Decreased insulin‐stimulated brown adipose tissue glucose uptake after short‐term exercise training in healthy middle‐aged men

DSpace/Manakin Repository

Decreased insulin‐stimulated brown adipose tissue glucose uptake after short‐term exercise training in healthy middle‐aged men

Citable link to this page

 

 
Title: Decreased insulin‐stimulated brown adipose tissue glucose uptake after short‐term exercise training in healthy middle‐aged men
Author: Motiani, Piryanka; Virtanen, Kirsi A.; Motiani, Kumail K.; Eskelinen, Joonas J.; Middelbeek, Roeland J.; Goodyear, Laurie J.; Savolainen, Anna M.; Kemppainen, Jukka; Jensen, Jørgen; Din, Mueez U.; Saunavaara, Virva; Parkkola, Riitta; Löyttyniemi, Eliisa; Knuuti, Juhani; Nuutila, Pirjo; Kalliokoski, Kari K.; Hannukainen, Jarna C.

Note: Order does not necessarily reflect citation order of authors.

Citation: Motiani, P., K. A. Virtanen, K. K. Motiani, J. J. Eskelinen, R. J. Middelbeek, L. J. Goodyear, A. M. Savolainen, et al. 2017. “Decreased insulin‐stimulated brown adipose tissue glucose uptake after short‐term exercise training in healthy middle‐aged men.” Diabetes, Obesity & Metabolism 19 (10): 1379-1388. doi:10.1111/dom.12947. http://dx.doi.org/10.1111/dom.12947.
Full Text & Related Files:
Abstract: Aims To test the hypothesis that high‐intensity interval training (HIIT) and moderate‐intensity continuous training (MICT) improve brown adipose tissue (BAT) insulin sensitivity. Participants and methods Healthy middle‐aged men (n = 18, age 47 years [95% confidence interval {CI} 49, 43], body mass index 25.3 kg/m2 [95% CI 24.1‐26.3], peak oxygen uptake (VO2peak) 34.8 mL/kg/min [95% CI 32.1, 37.4] ) were recruited and randomized into six HIIT or MICT sessions within 2 weeks. Insulin‐stimulated glucose uptake was measured using 2‐[18F]flouro‐2‐deoxy‐D‐glucose positron‐emission tomography in BAT, skeletal muscle, and abdominal and femoral subcutaneous and visceral white adipose tissue (WAT) depots before and after the training interventions. Results: Training improved VO2peak (P = .0005), insulin‐stimulated glucose uptake into the quadriceps femoris muscle (P = .0009) and femoral subcutaneous WAT (P = .02) but not into BAT, with no difference between the training modes. Using pre‐intervention BAT glucose uptake, we next stratified subjects into high BAT (>2.9 µmol/100 g/min; n = 6) or low BAT (<2.9 µmol/100 g/min; n = 12) groups. Interestingly, training decreased insulin‐stimulated BAT glucose uptake in the high BAT group (4.0 [2.8, 5.5] vs 2.5 [1.7, 3.6]; training*BAT, P = .02), whereas there was no effect of training in the low BAT group (1.5 [1.2, 1.9] vs 1.6 [1.2, 2.0] µmol/100 g/min). Participants in the high BAT group had lower levels of inflammatory markers compared with those in the low BAT group. Conclusions: Participants with functionally active BAT have an improved metabolic profile compared with those with low BAT activity. Short‐term exercise training decreased insulin‐stimulated BAT glucose uptake in participants with active BAT, suggesting that training does not work as a potent stimulus for BAT activation.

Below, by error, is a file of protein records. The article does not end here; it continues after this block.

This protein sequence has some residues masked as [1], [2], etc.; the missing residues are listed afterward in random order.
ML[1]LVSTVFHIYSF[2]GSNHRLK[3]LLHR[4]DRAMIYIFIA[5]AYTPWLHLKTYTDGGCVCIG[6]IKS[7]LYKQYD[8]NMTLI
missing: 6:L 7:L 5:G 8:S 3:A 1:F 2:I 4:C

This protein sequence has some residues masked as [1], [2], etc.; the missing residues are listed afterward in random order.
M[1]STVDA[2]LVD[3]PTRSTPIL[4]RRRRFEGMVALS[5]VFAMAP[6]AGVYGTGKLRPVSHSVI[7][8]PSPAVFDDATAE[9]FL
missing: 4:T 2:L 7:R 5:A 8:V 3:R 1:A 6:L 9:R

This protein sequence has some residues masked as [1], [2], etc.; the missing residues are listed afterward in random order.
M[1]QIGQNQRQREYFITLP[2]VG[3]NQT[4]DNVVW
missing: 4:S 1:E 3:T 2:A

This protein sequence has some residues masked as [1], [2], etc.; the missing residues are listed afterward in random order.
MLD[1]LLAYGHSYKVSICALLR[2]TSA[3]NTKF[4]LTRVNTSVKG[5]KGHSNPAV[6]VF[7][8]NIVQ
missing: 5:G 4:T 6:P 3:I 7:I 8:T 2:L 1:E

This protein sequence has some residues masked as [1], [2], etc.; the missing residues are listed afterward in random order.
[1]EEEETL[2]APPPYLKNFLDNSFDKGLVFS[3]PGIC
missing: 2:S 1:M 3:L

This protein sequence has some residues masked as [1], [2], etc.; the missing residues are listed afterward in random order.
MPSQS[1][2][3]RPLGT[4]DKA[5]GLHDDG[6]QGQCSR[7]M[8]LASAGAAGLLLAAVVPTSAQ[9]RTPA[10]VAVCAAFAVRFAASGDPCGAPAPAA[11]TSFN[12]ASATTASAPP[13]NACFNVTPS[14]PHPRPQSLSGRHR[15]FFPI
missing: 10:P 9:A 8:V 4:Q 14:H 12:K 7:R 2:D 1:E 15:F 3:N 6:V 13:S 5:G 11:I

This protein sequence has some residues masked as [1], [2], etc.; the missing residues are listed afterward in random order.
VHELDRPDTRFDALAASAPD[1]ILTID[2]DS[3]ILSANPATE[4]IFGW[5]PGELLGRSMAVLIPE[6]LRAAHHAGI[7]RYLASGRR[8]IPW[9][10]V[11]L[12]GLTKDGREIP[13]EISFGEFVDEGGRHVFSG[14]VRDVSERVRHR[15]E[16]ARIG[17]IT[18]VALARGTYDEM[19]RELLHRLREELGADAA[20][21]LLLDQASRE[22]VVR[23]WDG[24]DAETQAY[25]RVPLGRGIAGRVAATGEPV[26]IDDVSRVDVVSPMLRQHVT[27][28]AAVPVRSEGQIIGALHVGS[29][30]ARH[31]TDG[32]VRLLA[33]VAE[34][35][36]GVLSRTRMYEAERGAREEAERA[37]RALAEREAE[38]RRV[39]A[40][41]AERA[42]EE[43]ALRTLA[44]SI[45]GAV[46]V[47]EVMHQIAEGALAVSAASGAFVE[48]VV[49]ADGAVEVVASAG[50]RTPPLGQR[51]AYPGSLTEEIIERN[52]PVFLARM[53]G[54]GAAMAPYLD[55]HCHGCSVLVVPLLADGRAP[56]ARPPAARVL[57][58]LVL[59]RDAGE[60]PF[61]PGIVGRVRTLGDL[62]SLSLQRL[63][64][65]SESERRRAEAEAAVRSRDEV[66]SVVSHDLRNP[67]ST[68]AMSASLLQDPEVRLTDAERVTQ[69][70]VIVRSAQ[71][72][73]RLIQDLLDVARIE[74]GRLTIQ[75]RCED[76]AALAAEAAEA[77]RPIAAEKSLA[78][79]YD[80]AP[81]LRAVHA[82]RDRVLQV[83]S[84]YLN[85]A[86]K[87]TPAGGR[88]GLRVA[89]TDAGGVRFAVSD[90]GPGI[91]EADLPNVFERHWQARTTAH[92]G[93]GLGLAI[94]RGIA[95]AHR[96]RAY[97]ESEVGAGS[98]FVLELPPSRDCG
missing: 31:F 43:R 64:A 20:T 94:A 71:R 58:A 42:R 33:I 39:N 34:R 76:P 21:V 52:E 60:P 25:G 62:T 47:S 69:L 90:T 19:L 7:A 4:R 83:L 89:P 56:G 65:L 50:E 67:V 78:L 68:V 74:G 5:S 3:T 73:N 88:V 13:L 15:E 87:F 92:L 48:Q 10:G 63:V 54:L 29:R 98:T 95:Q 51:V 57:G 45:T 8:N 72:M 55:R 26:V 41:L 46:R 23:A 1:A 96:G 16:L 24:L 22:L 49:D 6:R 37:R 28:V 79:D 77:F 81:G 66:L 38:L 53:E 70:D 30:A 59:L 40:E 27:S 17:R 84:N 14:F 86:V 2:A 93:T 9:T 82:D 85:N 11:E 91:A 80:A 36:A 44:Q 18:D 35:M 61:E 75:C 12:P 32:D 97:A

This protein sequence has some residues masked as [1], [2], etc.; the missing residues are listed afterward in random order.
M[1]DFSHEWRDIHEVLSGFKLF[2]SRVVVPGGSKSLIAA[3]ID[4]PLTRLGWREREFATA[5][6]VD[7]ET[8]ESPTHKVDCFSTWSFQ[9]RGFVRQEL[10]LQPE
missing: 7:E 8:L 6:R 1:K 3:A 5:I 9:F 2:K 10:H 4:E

Published Version: doi:10.1111/dom.12947
Other Sources: http://www.ncbi.nlm.nih.gov/pmc/articles/PMC5607085/pdf/
Terms of Use: This article is made available under the terms and conditions applicable to Other Posted Material, as set forth at http://nrs.harvard.edu/urn-3:HUL.InstRepos:dash.current.terms-of-use#LAA
Citable link to this page: http://nrs.harvard.edu/urn-3:HUL.InstRepos:34492254
Downloads of this work:

Show full Dublin Core record

This item appears in the following Collection(s)

 
 

Search DASH


Advanced Search
 
 

Submitters